This could lead to a ban on TV ads aimed at children if the food and ad industries fail to curb their campaigns for sweets, soft drinks, snacks, sugary breakfast cereals and fast-food chains, MPs warned.
One minister said: "We do not want to impose a ban, but we will consider one if the industry doesn't put its house in order."
The Government will hold talks with Ofcom after an academic study carried out for the Food Standards Agency suggested a link between advertising and unhealthy diets.
Professor Gerard Hastings, who led the research at the University of Strathclyde's Centre for Social Marketing, said: "Advertising to children does have an effect on their preferences, purchase behaviour and consumption and these effects are apparent not just for different brands but for different types of food."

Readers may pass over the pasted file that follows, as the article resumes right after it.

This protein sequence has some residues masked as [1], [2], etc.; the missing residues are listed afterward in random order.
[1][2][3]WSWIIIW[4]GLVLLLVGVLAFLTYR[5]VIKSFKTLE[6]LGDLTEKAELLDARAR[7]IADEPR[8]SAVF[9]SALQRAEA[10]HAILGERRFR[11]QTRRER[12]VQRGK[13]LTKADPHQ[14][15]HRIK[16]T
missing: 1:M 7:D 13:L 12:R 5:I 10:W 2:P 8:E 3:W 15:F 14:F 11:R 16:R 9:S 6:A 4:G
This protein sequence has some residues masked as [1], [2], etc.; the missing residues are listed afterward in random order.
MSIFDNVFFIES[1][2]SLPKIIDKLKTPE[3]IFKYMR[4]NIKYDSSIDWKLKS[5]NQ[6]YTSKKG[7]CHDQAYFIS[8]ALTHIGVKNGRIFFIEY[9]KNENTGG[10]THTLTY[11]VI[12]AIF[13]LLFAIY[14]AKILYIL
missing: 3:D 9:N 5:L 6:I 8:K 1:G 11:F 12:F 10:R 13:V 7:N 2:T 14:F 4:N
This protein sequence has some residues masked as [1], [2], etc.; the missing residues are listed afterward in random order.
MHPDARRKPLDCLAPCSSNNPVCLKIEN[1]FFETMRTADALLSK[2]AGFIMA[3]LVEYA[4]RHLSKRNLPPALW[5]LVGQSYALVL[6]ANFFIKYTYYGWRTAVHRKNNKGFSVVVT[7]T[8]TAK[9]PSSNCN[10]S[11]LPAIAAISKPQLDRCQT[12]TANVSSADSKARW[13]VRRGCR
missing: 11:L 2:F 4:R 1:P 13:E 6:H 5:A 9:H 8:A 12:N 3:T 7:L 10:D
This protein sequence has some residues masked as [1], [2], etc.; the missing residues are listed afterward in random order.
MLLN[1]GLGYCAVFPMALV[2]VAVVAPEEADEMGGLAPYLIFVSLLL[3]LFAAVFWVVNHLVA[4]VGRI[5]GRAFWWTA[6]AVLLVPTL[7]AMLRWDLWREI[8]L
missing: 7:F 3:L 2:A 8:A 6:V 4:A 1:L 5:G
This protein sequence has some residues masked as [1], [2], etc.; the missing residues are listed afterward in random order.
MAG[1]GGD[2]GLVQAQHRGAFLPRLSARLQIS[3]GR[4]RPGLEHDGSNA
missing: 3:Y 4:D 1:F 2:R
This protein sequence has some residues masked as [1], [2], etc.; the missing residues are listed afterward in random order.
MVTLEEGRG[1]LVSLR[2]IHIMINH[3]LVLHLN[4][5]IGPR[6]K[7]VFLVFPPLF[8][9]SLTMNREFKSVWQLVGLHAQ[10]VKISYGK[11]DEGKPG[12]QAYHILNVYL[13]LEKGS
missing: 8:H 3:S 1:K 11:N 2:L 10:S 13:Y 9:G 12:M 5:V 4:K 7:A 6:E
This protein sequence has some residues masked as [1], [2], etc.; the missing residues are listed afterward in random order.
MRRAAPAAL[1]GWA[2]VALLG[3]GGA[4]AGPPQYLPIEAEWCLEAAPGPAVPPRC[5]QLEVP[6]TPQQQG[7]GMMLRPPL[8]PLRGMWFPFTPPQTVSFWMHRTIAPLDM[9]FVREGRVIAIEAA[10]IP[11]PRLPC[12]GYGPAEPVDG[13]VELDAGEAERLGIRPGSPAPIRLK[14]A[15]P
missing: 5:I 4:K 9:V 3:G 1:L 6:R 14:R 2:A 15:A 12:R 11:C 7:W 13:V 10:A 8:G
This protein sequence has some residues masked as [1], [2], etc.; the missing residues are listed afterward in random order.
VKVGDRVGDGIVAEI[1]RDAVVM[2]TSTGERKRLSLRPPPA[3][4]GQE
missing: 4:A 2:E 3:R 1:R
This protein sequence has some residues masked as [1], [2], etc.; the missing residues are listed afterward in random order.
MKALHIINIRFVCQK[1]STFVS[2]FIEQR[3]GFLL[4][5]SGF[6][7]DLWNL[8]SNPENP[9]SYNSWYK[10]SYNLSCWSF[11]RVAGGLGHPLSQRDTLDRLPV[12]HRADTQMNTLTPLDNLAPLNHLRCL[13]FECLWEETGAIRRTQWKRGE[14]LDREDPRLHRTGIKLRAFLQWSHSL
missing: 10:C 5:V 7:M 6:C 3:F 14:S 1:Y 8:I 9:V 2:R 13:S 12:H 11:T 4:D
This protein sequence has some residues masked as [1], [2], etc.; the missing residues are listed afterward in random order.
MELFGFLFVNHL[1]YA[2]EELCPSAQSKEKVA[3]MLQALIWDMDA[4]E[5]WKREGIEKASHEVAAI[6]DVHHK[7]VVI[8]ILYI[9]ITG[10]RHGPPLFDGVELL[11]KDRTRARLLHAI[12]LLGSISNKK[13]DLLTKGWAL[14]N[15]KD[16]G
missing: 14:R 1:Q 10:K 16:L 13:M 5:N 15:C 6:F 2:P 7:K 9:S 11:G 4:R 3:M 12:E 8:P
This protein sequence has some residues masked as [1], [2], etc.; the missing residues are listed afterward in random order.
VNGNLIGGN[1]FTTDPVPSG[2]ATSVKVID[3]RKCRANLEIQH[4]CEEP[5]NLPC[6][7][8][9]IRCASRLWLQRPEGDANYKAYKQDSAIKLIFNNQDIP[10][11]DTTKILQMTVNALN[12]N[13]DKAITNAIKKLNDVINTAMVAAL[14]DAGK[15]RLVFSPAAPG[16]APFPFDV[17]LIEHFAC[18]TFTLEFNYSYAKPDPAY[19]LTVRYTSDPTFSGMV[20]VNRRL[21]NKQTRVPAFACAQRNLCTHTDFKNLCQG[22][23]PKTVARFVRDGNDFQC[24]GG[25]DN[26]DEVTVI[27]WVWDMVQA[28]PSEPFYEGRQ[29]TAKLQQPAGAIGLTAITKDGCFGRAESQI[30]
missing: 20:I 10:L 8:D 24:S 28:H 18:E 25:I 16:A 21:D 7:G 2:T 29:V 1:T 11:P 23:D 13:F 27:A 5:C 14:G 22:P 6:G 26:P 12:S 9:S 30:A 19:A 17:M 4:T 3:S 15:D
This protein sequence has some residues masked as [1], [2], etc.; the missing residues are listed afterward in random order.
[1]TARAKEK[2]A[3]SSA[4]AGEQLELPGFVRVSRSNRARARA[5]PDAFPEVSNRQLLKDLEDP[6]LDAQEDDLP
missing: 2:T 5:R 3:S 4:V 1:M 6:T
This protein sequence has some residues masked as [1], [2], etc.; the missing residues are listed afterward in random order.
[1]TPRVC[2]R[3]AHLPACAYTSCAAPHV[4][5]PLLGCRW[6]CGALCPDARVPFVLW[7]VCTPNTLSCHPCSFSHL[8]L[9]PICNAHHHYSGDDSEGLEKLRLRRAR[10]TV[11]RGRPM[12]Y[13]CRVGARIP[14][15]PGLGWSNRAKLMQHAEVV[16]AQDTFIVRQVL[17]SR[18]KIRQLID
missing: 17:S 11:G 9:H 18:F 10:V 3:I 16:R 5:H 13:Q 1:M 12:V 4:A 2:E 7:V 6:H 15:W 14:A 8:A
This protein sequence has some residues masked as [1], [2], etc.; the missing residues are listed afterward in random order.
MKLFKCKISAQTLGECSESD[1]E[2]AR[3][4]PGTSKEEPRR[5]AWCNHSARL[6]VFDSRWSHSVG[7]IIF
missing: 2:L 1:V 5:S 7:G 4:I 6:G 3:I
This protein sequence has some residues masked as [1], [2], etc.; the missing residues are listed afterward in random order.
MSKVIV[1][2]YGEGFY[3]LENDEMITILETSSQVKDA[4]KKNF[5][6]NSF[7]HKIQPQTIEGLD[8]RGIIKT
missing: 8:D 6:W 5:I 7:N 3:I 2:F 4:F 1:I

The Labour MP, Debra Shipley, who is demanding a ban on food ads targeting the under-fives, said: "This independent report is a damning indictment of the advertising industry's marketing strategies to children."
Research by Nielsen Media Research for the FSA found the amount spent on food ads rose from £359 million in 1994 to £452 million last year.
The top ten spenders last year were McDonald's (£42 million); Coca-Cola original (£15.5 million); KFC (£15.1 million); Burger King (£11.1 million); Pizza Hut (£9.3 million); Diet Coca-Cola (£7.3 million); Pringles (£6.7 million); Kit Kat (£6.4 million); Weetabix (£6.3 million) and Kellogg's Corn Flakes (£6.2 million).
The ad industry argues that Britain has one of the strictest codes of practice on food ads in the European Union.